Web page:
When I find a versatile white wine like the Groundwork Grenache Blanc that challenges how committed wine-drinkers view an unknown grape, I think it’s write worthy.
The new year demands change and a willingness to be open to new experiences. Even if you’re not a self described adrenaline junkie, you can benefit from being a bit more daring. Next time the bartender asks, “What will you have?”, say with confidence, “Bartender’s choice.” The next question usually has to do with what kind of spirit you prefer — whiskey, vodka, gin, what have you. Keep answering the questions and enjoy the ride.
Another way to go about this exercise is do something I did recently at The Raven Cafe in Prescott, Arizona. It is a hippie place right off the old town square with live music, creative food and a blackboard of rotating wines by the glass. I looked the woman behind the register straight in the eye and said, “I’d like a glass of wine. What’s weird and cool right now?” She smiled and bubbled up with “The Grenache Blanc!”
The 2016 Groundwork Grenache Blanc from California’s Central Coast was so good that one glass led to a bottle.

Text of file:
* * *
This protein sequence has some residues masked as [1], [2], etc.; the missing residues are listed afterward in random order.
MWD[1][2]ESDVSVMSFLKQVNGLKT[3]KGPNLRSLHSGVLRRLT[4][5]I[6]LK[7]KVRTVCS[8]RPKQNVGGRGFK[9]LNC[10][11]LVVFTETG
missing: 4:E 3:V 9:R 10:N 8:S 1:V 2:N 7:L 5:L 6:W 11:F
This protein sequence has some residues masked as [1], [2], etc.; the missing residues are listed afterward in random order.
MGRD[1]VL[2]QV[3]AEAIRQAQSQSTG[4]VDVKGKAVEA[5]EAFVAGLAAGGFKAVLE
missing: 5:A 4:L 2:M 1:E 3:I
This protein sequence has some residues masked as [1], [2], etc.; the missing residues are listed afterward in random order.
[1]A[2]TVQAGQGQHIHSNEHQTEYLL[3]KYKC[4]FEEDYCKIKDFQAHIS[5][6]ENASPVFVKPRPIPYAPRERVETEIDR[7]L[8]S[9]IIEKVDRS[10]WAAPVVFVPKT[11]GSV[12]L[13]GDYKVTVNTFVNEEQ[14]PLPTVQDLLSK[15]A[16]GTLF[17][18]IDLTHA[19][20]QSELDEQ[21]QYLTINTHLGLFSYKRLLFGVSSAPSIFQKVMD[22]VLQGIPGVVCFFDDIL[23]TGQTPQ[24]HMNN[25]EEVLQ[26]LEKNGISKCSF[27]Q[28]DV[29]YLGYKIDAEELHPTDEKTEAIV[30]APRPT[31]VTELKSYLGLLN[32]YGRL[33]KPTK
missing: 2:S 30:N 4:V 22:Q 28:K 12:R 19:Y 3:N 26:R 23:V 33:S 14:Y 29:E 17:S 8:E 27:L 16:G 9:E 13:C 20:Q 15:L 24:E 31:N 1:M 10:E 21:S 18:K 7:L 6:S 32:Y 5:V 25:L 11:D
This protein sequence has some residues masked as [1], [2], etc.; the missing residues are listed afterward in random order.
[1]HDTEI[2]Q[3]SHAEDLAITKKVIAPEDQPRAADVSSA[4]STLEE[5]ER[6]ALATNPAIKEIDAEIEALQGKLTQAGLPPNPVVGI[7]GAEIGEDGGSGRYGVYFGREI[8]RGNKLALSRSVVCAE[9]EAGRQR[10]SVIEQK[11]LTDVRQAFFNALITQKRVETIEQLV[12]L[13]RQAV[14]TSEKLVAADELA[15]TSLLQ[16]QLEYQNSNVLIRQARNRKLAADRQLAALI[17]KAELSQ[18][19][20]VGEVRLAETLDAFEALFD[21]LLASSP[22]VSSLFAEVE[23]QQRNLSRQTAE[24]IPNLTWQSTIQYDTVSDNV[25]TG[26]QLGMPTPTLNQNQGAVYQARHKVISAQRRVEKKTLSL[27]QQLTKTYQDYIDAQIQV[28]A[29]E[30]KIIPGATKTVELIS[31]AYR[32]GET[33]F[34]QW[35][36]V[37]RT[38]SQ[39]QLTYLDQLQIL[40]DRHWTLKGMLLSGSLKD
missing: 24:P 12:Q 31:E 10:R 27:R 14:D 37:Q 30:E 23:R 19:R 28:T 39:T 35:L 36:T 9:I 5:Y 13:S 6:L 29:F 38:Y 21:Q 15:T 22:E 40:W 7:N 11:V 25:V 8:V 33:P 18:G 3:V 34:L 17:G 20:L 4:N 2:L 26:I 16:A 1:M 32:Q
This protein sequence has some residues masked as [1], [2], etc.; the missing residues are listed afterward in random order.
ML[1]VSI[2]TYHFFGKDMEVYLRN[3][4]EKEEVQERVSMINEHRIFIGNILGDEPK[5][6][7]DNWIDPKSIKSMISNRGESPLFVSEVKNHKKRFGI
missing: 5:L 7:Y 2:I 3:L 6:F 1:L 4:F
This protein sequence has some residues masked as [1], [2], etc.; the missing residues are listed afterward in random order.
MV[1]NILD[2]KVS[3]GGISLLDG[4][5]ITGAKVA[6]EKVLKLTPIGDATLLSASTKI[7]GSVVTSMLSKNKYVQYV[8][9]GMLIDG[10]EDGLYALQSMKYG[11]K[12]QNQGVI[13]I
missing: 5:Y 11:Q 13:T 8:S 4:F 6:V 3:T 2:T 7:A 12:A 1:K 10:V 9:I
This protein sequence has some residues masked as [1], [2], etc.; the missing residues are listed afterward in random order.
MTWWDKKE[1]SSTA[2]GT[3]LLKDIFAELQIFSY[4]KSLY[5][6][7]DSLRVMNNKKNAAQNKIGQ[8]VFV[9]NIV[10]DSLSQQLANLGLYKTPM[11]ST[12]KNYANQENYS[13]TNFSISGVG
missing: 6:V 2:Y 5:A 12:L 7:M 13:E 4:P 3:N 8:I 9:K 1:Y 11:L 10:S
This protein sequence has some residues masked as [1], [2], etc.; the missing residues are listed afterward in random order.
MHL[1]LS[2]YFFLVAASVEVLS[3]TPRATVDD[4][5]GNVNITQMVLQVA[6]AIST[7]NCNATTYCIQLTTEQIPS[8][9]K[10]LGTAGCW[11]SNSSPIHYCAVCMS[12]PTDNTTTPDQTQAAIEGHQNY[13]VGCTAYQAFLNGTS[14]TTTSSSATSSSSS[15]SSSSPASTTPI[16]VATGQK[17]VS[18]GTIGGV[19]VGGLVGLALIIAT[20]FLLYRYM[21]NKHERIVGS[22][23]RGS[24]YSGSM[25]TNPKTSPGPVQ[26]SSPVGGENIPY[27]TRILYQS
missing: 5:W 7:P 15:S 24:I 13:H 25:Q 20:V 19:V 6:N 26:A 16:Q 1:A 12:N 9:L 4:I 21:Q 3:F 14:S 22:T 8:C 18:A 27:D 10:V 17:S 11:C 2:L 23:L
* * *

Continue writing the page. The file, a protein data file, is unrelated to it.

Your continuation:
Let me redeem myself. Four other adults were with me and they all thought the Grenache Blanc was lip smacking perfect for a pre-dinner drink. They were not all wine-drinkers, per se. My companions were a blend of a Whiskey Sour drinker, a man’s man who sticks to Coors Original, a Sauvignon Blanc lover and my father-in-law — who’s just happy to be there. This white wine’s versatility is what makes it especially worthy to write about.
When I returned to Colorado, I was on the hunt for my new weird and cool Grenache Blanc from Groundwork. Sans Liege produces the Groundwork line of wines from select vineyards ranging from Santa Barbara to Paso Robles. You can find Sans Liege’s Rhone blends, as well as the Groundwork line of single Rhone varietal wines.
I found the 2015, one vintage older, Groundwork Grenache Blanc at my local liquor store and bought every bottle on the shelf. When I served it to an exclusively Chardonnay-drinker, she came back for a second glass with a smile.
This is a wine that satisfies a range of white wine drinkers, gets people’s attention, delivers on price ($16) and has a back label that’s a great conversation starter.
Stephanie Davis is a Certified Wine Educator (CWE), Wine & Spirit Education Trust (WSET) Certified Advanced Level III, a French Wine Scholar (FWS), and Level 2 Certified Sommelier with the Court of Master Sommeliers. Follow Stephanie on Twitter @thewineheroine. Tune in to Stephanie’s weekly podcast on iTunes, Wine Two Five.